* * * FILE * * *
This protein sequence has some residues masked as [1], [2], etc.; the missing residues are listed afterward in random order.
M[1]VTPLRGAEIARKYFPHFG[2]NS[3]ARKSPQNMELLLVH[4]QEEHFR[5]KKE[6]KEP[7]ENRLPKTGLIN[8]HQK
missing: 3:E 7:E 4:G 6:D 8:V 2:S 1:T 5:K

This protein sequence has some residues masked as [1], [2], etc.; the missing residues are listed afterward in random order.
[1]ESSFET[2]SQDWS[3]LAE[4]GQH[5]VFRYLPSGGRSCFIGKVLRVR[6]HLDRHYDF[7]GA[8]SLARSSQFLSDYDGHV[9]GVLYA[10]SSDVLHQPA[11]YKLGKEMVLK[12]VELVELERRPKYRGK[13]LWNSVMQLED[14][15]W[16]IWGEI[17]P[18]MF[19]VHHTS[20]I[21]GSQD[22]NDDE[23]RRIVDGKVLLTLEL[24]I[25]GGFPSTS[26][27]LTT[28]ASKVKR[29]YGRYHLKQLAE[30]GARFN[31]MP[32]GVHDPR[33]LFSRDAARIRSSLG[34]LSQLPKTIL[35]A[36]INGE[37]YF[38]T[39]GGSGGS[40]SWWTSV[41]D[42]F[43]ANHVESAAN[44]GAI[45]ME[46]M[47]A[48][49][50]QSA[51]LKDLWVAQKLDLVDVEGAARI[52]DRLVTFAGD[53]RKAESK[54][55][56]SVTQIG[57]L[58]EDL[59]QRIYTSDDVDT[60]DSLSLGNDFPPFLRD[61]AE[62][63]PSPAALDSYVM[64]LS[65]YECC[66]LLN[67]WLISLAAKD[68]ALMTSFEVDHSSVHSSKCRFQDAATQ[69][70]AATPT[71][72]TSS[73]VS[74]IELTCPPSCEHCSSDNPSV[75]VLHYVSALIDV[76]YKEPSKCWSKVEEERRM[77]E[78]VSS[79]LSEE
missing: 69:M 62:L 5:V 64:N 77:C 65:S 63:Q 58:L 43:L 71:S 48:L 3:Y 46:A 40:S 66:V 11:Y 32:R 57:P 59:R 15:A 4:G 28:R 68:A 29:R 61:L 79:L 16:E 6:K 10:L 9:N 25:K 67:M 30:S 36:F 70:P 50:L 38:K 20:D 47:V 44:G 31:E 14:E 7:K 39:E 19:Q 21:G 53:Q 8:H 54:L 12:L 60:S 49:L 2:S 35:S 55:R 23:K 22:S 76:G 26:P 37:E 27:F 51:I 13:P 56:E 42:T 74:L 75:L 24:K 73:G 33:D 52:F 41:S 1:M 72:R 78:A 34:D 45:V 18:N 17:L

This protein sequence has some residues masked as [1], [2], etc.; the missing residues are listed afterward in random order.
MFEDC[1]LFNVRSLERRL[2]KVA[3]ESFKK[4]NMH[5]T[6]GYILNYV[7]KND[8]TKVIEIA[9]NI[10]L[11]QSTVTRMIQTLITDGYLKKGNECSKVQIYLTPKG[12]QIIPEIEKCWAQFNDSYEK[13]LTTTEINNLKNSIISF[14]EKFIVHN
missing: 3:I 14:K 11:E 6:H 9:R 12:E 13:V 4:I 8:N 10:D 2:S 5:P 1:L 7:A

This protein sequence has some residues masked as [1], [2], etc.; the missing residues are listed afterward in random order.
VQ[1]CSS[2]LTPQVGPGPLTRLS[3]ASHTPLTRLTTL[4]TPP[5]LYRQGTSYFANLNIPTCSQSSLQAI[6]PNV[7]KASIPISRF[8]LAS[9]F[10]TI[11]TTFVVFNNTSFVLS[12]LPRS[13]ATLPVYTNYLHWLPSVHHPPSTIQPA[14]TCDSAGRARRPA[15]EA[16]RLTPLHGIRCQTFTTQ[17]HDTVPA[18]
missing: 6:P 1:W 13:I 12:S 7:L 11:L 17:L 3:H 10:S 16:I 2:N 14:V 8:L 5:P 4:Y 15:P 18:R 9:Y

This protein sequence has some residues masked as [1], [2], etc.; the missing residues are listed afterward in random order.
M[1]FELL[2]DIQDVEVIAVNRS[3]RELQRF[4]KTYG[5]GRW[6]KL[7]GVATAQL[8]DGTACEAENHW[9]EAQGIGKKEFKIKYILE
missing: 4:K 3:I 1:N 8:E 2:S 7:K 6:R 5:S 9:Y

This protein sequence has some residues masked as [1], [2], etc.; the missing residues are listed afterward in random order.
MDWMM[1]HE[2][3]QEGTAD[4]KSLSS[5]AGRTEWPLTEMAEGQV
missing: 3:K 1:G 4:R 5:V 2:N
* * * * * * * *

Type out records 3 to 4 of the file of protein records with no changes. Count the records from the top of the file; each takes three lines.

This protein sequence has some residues masked as [1], [2], etc.; the missing residues are listed afterward in random order.
MFEDC[1]LFNVRSLERRL[2]KVA[3]ESFKK[4]NMH[5]T[6]GYILNYV[7]KND[8]TKVIEIA[9]NI[10]L[11]QSTVTRMIQTLITDGYLKKGNECSKVQIYLTPKG[12]QIIPEIEKCWAQFNDSYEK[13]LTTTEINNLKNSIISF[14]EKFIVHN
missing: 3:I 14:K 11:E 6:H 9:R 12:E 13:V 4:I 8:N 10:D 2:S 5:P 1:L 7:A

This protein sequence has some residues masked as [1], [2], etc.; the missing residues are listed afterward in random order.
VQ[1]CSS[2]LTPQVGPGPLTRLS[3]ASHTPLTRLTTL[4]TPP[5]LYRQGTSYFANLNIPTCSQSSLQAI[6]PNV[7]KASIPISRF[8]LAS[9]F[10]TI[11]TTFVVFNNTSFVLS[12]LPRS[13]ATLPVYTNYLHWLPSVHHPPSTIQPA[14]TCDSAGRARRPA[15]EA[16]RLTPLHGIRCQTFTTQ[17]HDTVPA[18]
missing: 6:P 1:W 13:I 12:S 7:L 11:L 17:L 3:H 10:S 16:I 2:N 14:V 8:L 5:P 4:Y 15:P 18:R 9:Y